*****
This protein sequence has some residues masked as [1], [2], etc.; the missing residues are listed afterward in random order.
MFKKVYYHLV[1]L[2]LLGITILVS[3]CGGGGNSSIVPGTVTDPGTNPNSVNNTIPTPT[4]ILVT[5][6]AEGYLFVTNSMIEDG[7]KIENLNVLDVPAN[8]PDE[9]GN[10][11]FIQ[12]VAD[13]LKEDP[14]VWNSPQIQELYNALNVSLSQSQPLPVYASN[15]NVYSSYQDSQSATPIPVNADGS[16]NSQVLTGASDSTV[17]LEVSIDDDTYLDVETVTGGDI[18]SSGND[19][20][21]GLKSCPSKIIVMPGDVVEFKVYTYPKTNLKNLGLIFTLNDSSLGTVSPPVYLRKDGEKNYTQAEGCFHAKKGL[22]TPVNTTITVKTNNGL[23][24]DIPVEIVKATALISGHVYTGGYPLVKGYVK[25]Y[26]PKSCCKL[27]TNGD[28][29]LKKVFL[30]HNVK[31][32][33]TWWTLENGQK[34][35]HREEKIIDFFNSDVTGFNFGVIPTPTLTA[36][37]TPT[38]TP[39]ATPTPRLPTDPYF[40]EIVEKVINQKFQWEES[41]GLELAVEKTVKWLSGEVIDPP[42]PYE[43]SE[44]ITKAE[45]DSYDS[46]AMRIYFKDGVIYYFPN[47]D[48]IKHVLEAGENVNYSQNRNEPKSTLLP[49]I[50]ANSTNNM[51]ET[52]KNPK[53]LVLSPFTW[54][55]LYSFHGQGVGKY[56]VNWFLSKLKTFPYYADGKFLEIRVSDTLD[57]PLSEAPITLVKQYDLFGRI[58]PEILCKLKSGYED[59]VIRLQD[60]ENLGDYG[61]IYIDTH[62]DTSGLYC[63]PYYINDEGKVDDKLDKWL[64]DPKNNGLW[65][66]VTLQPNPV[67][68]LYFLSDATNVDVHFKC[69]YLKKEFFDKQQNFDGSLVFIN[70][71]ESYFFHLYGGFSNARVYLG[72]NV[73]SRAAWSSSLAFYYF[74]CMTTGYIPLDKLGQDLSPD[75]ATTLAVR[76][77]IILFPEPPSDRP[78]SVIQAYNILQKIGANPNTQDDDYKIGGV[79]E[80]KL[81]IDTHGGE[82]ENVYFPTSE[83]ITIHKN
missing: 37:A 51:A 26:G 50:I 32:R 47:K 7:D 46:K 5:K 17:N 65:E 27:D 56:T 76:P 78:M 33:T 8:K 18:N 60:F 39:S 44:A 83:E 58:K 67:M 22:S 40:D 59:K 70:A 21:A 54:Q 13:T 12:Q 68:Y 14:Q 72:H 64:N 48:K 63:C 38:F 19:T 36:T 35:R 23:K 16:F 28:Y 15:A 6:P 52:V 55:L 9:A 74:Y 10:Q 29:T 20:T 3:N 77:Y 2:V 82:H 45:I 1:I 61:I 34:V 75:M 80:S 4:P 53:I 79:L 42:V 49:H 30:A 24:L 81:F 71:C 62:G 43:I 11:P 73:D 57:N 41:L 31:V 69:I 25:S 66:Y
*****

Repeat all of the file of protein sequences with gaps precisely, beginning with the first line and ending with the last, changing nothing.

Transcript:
This protein sequence has some residues masked as [1], [2], etc.; the missing residues are listed afterward in random order.
MFKKVYYHLV[1]L[2]LLGITILVS[3]CGGGGNSSIVPGTVTDPGTNPNSVNNTIPTPT[4]ILVT[5][6]AEGYLFVTNSMIEDG[7]KIENLNVLDVPAN[8]PDE[9]GN[10][11]FIQ[12]VAD[13]LKEDP[14]VWNSPQIQELYNALNVSLSQSQPLPVYASN[15]NVYSSYQDSQSATPIPVNADGS[16]NSQVLTGASDSTV[17]LEVSIDDDTYLDVETVTGGDI[18]SSGND[19][20][21]GLKSCPSKIIVMPGDVVEFKVYTYPKTNLKNLGLIFTLNDSSLGTVSPPVYLRKDGEKNYTQAEGCFHAKKGL[22]TPVNTTITVKTNNGL[23][24]DIPVEIVKATALISGHVYTGGYPLVKGYVK[25]Y[26]PKSCCKL[27]TNGD[28][29]LKKVFL[30]HNVK[31][32][33]TWWTLENGQK[34][35]HREEKIIDFFNSDVTGFNFGVIPTPTLTA[36][37]TPT[38]TP[39]ATPTPRLPTDPYF[40]EIVEKVINQKFQWEES[41]GLELAVEKTVKWLSGEVIDPP[42]PYE[43]SE[44]ITKAE[45]DSYDS[46]AMRIYFKDGVIYYFPN[47]D[48]IKHVLEAGENVNYSQNRNEPKSTLLP[49]I[50]ANSTNNM[51]ET[52]KNPK[53]LVLSPFTW[54][55]LYSFHGQGVGKY[56]VNWFLSKLKTFPYYADGKFLEIRVSDTLD[57]PLSEAPITLVKQYDLFGRI[58]PEILCKLKSGYED[59]VIRLQD[60]ENLGDYG[61]IYIDTH[62]DTSGLYC[63]PYYINDEGKVDDKLDKWL[64]DPKNNGLW[65][66]VTLQPNPV[67][68]LYFLSDATNVDVHFKC[69]YLKKEFFDKQQNFDGSLVFIN[70][71]ESYFFHLYGGFSNARVYLG[72]NV[73]SRAAWSSSLAFYYF[74]CMTTGYIPLDKLGQDLSPD[75]ATTLAVR[76][77]IILFPEPPSDRP[78]SVIQAYNILQKIGANPNTQDDDYKIGGV[79]E[80]KL[81]IDTHGGE[82]ENVYFPTSE[83]ITIHKN
missing: 37:A 51:A 26:G 50:I 32:R 47:K 7:D 46:K 5:K 17:N 65:E 27:D 56:T 76:P 78:M 33:T 8:K 18:N 60:F 39:S 44:A 83:E 58:K 67:M 22:S 40:D 59:K 70:A 21:A 54:Q 13:T 12:Q 68:Y 14:Q 72:H 64:N 48:K 63:C 38:F 19:T 36:T 35:R 23:K 16:F 28:Y 15:A 6:P 52:V 55:L 9:A 74:Y 10:Q 29:T 20:T 3:N 77:Y 2:V 82:H 45:I 1:I 61:I 34:V 75:M 80:S 4:P 53:I 79:L 42:V 49:H 30:A 24:L 81:F 71:C 62:G 43:I 11:P 73:D 57:N 41:L 31:V 69:I 25:S 66:Y